This weekend the Isle of Man should have been reverberating to the beat of fast bikes, as legions of fans descend on the island for the start of TT fortnight. Two of the most exciting, high-octane weeks in annual motorsport. Sadly, coronavirus infected the TT as well, and the event was cancelled back in March. Instead, the TT will go digital this year. The highlights include a Virtual TT powered by Motul, and exclusive interviews and classic clips as part of the “TT Lock-In”. We talk to Paul Phillips, business development manager of the TT, about how the cancellation of this year’s race could see a better and stronger TT emerge.
The impact of coronavirus has been a major blow for this year’s TT. How do you feel about it?
The decision to cancel the event was made right at the start of the pandemic in the UK, just before the major restrictions and lockdown came into force. I personally was really pleased the decision was made early and I really support the decision. But of course, I’m also disappointed we couldn’t put on an event this year. The impact globally from coronavirus is massive from a social, economic and health perspective. And the Isle of Man is no different. But in terms of the TT’s role in all of this, it is very important to the visitor economy on the Isle of Man. And for certain sectors that are heavily reliant on that, such as accommodation and hospitality, it’s obviously a major blow for them. The ramifications of that will go on for some time. But the one thing I would say is that going into this pandemic the TT was in a strong position, which means when we come back out the other side of this we hopefully will have a good chance of picking up where we left off and building into the future.
Are there ways to engage fans without having an actual event this year?
We’ve got a lot of content we’ll be putting out over official channels, particularly during what would have been TT time (such as the Virtual TT powered by Motul and the TT Lock-In). And throughout the rest of the year we have lots of ideas and plans to fill that gap for the audience and the partners. Obviously, there is a limit, and ultimately nothing replaces the fact that the motorbike race itself is not taking place this year.
Does this downtime give you more of an opportunity to do things you might not have had time to do before?
100%. I’ve been working on this event for over more than 13 years and it’s taken this pandemic to make me realise that you’re on a sort of conveyor belt and never really get the opportunity to hop off. We go from the TT to the Classic TT to trade show season to media launches and straight back into TT again. There’s never any time to sit back and properly analyse and research what you do and why you do it. After a few weeks of coming to terms with the cancellation and working out what to do next it’s been really good now to actually have a plan and to do all of this real strategic work that possibly might never have got done. It’s quite enjoyable and we’re going to make the most of this year out and use this time to make sure that when we come back, we will be better prepared than ever. That’s the silver lining in this cloud really.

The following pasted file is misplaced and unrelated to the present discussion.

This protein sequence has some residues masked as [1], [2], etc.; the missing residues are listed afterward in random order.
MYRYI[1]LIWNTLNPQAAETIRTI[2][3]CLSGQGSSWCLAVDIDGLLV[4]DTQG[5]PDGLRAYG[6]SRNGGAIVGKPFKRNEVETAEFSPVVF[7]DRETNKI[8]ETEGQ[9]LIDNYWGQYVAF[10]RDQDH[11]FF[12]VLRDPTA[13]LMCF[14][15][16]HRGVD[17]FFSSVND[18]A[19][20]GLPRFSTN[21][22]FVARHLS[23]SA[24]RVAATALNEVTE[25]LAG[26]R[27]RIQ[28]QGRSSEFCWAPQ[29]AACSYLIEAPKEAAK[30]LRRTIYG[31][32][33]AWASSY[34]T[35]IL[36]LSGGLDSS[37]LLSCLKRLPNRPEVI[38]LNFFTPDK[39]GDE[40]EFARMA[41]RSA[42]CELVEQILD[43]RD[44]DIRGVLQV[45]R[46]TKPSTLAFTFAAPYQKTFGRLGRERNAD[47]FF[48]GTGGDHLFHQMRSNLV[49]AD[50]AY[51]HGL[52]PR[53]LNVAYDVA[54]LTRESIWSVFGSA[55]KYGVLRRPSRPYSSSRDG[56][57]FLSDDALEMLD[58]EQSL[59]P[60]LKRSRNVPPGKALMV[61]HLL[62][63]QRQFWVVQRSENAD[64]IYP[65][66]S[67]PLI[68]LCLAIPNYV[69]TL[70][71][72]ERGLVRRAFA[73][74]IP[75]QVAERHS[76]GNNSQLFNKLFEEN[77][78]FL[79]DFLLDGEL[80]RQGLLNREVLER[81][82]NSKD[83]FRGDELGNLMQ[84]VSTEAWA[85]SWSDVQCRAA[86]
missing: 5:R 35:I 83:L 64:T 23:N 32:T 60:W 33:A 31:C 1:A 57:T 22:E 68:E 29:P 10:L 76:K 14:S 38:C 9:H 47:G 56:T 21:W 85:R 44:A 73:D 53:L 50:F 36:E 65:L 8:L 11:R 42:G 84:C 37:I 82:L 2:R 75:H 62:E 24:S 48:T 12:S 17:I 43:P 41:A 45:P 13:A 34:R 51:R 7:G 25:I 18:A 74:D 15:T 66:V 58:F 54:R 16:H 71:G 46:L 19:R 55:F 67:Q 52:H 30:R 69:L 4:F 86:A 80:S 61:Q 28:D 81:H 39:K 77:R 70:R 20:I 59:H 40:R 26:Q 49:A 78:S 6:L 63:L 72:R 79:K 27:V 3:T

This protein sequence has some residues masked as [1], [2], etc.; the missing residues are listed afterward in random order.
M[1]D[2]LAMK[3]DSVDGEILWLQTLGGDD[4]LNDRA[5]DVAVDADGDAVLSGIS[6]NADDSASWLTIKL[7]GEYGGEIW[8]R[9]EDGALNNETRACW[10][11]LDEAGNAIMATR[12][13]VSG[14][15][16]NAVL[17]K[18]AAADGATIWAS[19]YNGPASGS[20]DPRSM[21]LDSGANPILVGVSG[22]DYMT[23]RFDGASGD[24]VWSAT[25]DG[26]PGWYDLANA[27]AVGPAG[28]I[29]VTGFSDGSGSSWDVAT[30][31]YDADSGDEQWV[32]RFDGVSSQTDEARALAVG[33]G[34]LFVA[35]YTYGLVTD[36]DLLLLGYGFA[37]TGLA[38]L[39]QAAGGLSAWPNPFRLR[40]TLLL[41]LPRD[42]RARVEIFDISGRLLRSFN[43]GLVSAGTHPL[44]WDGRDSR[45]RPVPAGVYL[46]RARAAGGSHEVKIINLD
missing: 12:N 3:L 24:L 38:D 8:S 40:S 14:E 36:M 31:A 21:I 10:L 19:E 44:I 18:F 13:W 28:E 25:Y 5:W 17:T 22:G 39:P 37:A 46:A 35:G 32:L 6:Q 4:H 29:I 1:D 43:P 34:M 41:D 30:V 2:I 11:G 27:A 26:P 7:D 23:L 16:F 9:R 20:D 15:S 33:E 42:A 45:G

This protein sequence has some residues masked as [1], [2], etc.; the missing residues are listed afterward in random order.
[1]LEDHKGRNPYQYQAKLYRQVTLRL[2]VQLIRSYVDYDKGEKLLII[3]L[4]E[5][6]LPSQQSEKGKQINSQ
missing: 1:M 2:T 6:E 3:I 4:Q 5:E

Was there a temptation to run the TT later in the year?
There was a conversation about that early on. And some work began to look at the possibility. But quite quickly it became apparent it was going to be unfeasible. With more lead-in time you could pick the TT up and move it to a different time of year potentially. But the TT crosses over every part of life in the Isle of Man because it locks-down so much of the island’s infrastructure. You have to take into consideration education, health. Everything else.
How much work goes into putting on the TT?
It’s certainly a year in the making but probably more than that. It’s a year-round job and we run the Classic TT also. And it’s not a massive team for what the output is. It’s a pretty full-on existence. The scale of it, that it takes place over two weeks, you end up living in a TT bubble for a month and a half each year. It’s an unusual professional existence.
How has the TT evolved in the years you’ve been working on it?
The TT was facing a number of challenges previously. It hadn’t evolved and moved with the times. So, we’ve had a prolonged period of change. The event has become much more robust because of those changes. We’ve seen attendance and commerciality grow significantly, which has helped make it stronger.
How important are partnerships with brands like Motul?
There’s two parts to that. The first is the important financial element. The TT is funded by the taxpayer and needs to generate income to stage an event and keep improving it. Then there’s the real partnership element to sponsorship, where our partners work with us to generate their own content and amplify our reach.
The TT is an icon of the Isle of Man and road racing. What makes it so special?
The uniqueness is an element of it. There’s also its rich heritage, loyal fan base and the spectacular action taking part in this beautiful landscape. I think all of these ingredients are what make it so special. The television broadcast is fab but there’s no substitute for the live event. I’ve never met anyone who’s been to a race say that they thought it was dull. Even for me, who’s lived on the Isle of Man all my life, I still find it mind blowing. The TT is very much part of who I am.